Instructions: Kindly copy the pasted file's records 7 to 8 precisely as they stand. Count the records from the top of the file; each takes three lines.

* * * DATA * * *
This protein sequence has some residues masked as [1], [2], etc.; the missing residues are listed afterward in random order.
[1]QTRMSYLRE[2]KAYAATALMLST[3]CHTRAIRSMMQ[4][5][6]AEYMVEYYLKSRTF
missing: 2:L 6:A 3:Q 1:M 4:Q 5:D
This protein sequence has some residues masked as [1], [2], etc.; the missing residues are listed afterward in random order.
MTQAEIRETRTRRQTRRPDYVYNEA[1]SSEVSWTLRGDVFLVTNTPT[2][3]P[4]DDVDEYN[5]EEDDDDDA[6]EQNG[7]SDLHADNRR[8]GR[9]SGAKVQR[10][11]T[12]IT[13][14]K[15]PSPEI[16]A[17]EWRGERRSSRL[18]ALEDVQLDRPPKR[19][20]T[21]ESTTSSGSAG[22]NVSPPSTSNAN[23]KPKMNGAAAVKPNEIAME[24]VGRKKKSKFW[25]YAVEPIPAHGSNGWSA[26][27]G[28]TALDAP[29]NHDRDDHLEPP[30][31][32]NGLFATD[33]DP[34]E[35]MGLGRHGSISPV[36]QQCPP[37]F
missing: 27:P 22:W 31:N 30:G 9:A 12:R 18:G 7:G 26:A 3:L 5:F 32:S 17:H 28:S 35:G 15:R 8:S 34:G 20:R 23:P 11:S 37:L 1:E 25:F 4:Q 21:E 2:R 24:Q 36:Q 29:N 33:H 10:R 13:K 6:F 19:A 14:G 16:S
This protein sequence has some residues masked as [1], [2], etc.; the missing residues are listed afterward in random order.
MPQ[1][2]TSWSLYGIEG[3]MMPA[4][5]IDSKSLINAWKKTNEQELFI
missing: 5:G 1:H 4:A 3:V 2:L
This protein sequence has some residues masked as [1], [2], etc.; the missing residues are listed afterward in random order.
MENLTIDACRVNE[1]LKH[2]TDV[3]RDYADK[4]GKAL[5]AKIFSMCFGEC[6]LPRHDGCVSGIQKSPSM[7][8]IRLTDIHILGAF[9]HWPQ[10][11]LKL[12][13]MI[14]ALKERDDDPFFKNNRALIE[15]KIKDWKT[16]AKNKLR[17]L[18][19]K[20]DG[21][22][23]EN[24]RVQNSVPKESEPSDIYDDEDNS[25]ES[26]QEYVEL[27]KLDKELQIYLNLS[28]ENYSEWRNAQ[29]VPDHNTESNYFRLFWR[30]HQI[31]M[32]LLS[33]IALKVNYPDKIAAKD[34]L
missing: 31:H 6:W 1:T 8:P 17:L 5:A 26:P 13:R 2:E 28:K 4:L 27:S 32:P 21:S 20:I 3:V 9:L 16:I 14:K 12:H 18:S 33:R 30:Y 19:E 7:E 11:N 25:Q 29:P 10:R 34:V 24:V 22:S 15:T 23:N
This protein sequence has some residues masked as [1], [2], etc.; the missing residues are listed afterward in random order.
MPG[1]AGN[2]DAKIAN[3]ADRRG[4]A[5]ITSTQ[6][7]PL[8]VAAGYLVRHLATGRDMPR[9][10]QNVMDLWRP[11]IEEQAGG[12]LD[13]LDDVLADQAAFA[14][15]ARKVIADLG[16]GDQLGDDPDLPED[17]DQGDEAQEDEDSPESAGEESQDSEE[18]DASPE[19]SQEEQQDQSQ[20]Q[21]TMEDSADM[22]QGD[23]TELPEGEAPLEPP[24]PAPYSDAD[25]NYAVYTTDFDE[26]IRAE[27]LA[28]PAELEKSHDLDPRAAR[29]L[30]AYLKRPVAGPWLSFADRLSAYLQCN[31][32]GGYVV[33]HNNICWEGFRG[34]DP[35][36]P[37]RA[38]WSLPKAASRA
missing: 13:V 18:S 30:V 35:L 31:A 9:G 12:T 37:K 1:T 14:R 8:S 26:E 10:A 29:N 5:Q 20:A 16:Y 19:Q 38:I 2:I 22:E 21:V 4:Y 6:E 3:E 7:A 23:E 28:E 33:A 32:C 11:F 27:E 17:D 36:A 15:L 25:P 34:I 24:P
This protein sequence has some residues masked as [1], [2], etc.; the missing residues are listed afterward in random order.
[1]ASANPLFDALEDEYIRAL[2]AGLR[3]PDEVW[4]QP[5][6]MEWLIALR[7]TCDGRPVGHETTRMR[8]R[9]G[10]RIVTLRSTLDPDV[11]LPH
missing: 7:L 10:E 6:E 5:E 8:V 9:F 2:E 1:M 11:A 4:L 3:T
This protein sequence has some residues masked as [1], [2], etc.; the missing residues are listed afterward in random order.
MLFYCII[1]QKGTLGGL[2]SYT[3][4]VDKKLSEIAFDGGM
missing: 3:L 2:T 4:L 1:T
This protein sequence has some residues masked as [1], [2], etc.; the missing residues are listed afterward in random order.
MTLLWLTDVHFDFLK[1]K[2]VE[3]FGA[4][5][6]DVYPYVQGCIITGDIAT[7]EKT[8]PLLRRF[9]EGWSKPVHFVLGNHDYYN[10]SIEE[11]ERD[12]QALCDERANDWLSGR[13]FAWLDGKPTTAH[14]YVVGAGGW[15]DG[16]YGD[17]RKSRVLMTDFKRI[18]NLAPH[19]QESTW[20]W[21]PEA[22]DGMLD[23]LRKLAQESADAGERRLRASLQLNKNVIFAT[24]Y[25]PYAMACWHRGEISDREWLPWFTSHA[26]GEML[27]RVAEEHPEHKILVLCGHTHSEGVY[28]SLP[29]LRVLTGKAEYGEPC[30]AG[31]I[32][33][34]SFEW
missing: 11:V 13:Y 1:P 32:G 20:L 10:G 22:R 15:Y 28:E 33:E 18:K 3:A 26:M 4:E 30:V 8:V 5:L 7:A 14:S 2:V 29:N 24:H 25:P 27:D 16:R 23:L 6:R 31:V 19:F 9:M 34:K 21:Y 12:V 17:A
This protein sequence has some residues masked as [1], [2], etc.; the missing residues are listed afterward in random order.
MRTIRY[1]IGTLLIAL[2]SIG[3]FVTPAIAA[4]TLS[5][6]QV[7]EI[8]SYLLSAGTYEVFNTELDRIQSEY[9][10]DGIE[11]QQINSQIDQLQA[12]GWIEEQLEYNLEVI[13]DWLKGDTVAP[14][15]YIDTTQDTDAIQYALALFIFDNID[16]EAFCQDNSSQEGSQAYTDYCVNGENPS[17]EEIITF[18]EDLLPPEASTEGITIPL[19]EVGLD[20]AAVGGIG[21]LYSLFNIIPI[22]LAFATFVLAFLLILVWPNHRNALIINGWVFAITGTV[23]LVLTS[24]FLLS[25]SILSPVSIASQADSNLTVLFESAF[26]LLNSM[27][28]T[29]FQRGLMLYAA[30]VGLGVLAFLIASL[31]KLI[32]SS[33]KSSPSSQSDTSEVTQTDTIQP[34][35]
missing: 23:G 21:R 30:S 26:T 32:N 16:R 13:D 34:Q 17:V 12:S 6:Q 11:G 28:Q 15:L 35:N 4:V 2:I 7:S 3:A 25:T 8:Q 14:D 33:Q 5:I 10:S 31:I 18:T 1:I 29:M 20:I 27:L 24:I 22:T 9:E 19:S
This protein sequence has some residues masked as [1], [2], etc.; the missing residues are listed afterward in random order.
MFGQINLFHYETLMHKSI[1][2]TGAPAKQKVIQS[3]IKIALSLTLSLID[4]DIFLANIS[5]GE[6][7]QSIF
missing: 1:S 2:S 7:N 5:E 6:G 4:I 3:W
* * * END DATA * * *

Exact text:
This protein sequence has some residues masked as [1], [2], etc.; the missing residues are listed afterward in random order.
MLFYCII[1]QKGTLGGL[2]SYT[3][4]VDKKLSEIAFDGGM
missing: 3:L 2:T 4:L 1:T
This protein sequence has some residues masked as [1], [2], etc.; the missing residues are listed afterward in random order.
MTLLWLTDVHFDFLK[1]K[2]VE[3]FGA[4][5][6]DVYPYVQGCIITGDIAT[7]EKT[8]PLLRRF[9]EGWSKPVHFVLGNHDYYN[10]SIEE[11]ERD[12]QALCDERANDWLSGR[13]FAWLDGKPTTAH[14]YVVGAGGW[15]DG[16]YGD[17]RKSRVLMTDFKRI[18]NLAPH[19]QESTW[20]W[21]PEA[22]DGMLD[23]LRKLAQESADAGERRLRASLQLNKNVIFAT[24]Y[25]PYAMACWHRGEISDREWLPWFTSHA[26]GEML[27]RVAEEHPEHKILVLCGHTHSEGVY[28]SLP[29]LRVLTGKAEYGEPC[30]AG[31]I[32][33][34]SFEW
missing: 11:V 13:Y 1:P 32:G 20:L 10:G 22:R 15:Y 28:E 33:E 18:K 3:A 26:M 4:E 30:V 8:V 5:L 7:A 14:S 2:V 29:N 24:H 25:P 27:D 16:R 23:L 6:R 31:V 19:F 9:M 34:K 21:Y 12:V 17:A